“I predict a bit of a bounce back for Retail where it sits alongside uses (particularly leisure) and quality urban place and in well-trafficked areas of city centres and contraction of retail in less prime areas stimulating reinvention through a new focus. Consolidation of retail and an increase of independents interspersed with other local businesses in smaller towns. A greater focus on the wider community and environmental benefits alongside commercial viability and more weight given to the long-term resilience of our urban centres.”
“Backing Bricks – Hotspots for fashion retailers in 2024
The importance of brick-and-mortar fashion stores will become even more prevalent.
Flight for the best – brands will continue to reposition and upscale their offer within key retail markets often in prime city centres, taking space where prominent voids have created opportunities for them to diversify and expand their ranges in line with their online offer.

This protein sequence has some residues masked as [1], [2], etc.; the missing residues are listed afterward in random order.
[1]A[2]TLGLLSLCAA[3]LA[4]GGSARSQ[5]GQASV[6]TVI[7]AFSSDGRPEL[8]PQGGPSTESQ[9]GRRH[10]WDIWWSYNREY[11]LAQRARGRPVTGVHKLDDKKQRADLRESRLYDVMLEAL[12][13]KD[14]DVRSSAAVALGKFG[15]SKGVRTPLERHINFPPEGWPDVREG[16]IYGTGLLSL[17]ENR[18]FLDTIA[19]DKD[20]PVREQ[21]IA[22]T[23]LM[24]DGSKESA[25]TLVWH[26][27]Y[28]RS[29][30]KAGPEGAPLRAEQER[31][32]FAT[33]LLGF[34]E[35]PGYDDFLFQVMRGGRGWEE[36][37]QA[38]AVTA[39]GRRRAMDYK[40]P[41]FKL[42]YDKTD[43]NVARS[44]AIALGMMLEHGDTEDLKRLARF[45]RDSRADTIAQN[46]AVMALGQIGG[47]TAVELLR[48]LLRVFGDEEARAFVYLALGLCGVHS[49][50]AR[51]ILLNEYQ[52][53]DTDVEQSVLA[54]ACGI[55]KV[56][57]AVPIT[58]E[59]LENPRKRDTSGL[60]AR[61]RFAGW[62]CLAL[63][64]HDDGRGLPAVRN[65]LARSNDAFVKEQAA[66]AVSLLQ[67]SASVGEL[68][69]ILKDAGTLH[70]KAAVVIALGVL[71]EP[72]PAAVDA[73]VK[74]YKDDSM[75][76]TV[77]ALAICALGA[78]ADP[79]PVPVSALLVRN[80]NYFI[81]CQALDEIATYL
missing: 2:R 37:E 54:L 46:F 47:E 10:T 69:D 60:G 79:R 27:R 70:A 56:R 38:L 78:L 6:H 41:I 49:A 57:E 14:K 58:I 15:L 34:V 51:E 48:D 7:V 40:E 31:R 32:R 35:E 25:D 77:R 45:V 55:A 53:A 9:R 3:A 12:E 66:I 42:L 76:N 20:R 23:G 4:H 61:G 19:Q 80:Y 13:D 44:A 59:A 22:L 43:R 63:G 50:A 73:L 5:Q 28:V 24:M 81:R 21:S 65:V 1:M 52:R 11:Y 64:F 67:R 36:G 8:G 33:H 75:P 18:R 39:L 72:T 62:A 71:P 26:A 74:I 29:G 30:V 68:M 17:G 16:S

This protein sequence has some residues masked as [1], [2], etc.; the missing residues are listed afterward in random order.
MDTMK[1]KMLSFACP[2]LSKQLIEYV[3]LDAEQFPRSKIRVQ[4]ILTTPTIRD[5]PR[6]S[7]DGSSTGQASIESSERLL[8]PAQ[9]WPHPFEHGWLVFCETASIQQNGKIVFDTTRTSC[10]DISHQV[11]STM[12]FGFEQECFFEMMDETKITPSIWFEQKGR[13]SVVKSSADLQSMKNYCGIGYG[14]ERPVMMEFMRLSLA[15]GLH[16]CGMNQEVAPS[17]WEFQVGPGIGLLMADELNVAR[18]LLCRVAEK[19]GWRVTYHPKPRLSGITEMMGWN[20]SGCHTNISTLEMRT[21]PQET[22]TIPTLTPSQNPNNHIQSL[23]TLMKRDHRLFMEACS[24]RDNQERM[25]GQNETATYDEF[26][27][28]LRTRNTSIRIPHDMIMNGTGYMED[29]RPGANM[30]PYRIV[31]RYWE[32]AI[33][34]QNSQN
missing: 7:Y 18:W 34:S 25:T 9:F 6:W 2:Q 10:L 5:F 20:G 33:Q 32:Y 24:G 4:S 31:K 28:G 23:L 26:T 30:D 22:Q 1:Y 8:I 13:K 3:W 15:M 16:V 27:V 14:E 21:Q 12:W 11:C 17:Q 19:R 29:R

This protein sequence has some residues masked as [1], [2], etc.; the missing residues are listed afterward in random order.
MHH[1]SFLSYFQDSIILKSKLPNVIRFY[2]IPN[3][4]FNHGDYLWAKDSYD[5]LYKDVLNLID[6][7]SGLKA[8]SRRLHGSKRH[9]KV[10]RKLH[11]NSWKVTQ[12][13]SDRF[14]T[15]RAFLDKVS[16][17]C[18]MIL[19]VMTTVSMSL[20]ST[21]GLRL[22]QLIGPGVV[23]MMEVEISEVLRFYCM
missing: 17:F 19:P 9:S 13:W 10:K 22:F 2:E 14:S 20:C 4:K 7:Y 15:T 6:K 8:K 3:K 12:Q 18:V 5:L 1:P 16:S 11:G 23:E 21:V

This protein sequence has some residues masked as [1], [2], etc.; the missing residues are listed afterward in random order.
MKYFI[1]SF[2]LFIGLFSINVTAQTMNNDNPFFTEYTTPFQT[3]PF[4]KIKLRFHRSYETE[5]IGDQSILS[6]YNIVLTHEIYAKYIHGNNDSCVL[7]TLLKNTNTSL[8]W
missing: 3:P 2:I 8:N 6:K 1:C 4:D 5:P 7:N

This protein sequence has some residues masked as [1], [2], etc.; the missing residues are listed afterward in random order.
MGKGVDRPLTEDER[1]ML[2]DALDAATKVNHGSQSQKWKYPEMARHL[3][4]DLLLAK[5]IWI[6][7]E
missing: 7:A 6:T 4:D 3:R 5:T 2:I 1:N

Affluent commuter and market towns – agile working and a post-pandemic consumer behaviour has seen a strengthening for retail in smaller towns, particularly for food and beverage outlets.
Out of town retail ‘perks’ – the resilience and convenience within this market continues to drive popularity amongst consumers and feed demand for mass-market retailer stalwarts. Limited space will continue to drive up rents.”
The best of the Rest – the move of certain brands out of second tier high streets and a rebasing of rents, is presenting an opportunity and a surge in demand for value fashion retailers to enter new markets, often to become the main show in town and keeping the hopes of survival for challenged town centres alive.”